Lessons from a Cake

cake

Dave has been wanting me to make him a Bundt cake that he found in the newspaper a few weeks ago.  I finally took the time to make it yesterday.  I had read the ingredients to make sure I had them all so that when I did get time, I would not have to run to the store.  I failed, however, to read all the instructions.  I started making the cake.  I got out my mixer and started adding ingredients.  I turned on my oven to pre-heat it. I started looking at the details of the process of making this cake.  It said to put the cake into a cold oven and then turn it on.  I had to turn off my oven (which was already at the temperature I thought it was going to need to be) and open the door hoping it would cool off before I needed to insert the cake.  In the middle of the cake a pudding like substance was supposed to be placed.  I was supposed to make it earlier so that it had cooled by the time I needed it in my cake. OOPS.   So I made it and put it on ice. That should work.  Needless to say despite all of my errors the cake turned out pretty decently, I am told.  One little thing I should have done that I didn’t, prepare the pan the way they said I should have because my cake stuck using my way.

I should have read the directions in their entirety days before taking the time to make the cake.  The problem was I have made many cakes from scratch, so I thought I knew what I was doing.  However, this cake was a bit different than what I had done before.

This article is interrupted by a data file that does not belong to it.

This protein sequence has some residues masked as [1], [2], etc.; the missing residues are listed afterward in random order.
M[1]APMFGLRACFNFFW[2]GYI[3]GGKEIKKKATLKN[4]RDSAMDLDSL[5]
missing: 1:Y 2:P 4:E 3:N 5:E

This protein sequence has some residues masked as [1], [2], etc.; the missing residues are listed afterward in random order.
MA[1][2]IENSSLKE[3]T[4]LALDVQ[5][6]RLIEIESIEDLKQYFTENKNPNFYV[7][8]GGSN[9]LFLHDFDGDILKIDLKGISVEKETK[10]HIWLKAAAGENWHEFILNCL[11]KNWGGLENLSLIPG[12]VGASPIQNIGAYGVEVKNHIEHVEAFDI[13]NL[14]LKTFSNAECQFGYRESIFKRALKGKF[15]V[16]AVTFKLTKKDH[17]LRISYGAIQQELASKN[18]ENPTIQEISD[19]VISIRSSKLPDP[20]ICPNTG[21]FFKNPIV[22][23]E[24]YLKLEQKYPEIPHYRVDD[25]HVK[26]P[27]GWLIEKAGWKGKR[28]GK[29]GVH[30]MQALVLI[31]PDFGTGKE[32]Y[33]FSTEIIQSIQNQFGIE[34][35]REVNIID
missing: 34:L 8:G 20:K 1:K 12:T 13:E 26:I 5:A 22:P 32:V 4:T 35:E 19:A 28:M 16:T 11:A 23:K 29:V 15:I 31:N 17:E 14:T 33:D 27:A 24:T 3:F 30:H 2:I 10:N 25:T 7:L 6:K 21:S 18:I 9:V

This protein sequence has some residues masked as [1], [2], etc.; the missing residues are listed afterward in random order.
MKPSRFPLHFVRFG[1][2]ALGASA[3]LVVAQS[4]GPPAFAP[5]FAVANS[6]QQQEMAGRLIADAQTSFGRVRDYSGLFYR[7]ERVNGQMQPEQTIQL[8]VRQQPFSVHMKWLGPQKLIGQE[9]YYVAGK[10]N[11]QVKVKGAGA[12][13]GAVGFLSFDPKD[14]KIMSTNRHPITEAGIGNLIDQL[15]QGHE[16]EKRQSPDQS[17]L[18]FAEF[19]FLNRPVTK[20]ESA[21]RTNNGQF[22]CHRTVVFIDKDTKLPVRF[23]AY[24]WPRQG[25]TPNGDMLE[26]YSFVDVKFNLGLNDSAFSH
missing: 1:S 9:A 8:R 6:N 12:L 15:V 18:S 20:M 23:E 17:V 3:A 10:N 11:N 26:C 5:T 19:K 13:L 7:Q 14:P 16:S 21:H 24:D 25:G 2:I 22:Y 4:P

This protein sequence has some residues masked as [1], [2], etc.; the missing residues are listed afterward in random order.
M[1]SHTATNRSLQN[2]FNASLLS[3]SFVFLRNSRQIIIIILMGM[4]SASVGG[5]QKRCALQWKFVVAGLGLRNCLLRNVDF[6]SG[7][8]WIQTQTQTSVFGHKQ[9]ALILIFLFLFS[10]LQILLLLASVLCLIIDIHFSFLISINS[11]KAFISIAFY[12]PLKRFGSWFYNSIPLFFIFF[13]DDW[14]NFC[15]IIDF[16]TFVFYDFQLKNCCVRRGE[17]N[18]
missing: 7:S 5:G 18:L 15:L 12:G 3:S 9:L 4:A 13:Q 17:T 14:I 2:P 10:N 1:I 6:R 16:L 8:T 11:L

We all make mistakes, but do we learn from our mistakes?  Do we allow the mistakes we make to keep us humble?

God told Solomon he could ask for anything, and God would give it to him.  Solomon asked for wisdom.  God was so pleased with this that He gave Solomon everything else he could have asked for.  The moral of this story is that Solomon became corrupted by this lavishness.  He had everything.  By the time he gets to the end of his life and writes the book of Ecclesiastes, he realizes that “all is vanity.”

What does this have to do with my cake?  I find that when I make these errors in judgement, my pride shows itself.  I had made cakes in the past so I assumed I knew what I was doing. Only I didn’t. It was my pride that was showing itself. Solomon gave into every pleasure his heart desired. Later realizing that the lavishness and excess did not satisfy. His pride got in his way and it led to his selfishness. As incidents happen in our lives that remind us of our humanity and frailty, we must allow those moments to remind us what is truly important.

“Fear God and keep his commandments.” (Ecclesiastes 12:13).

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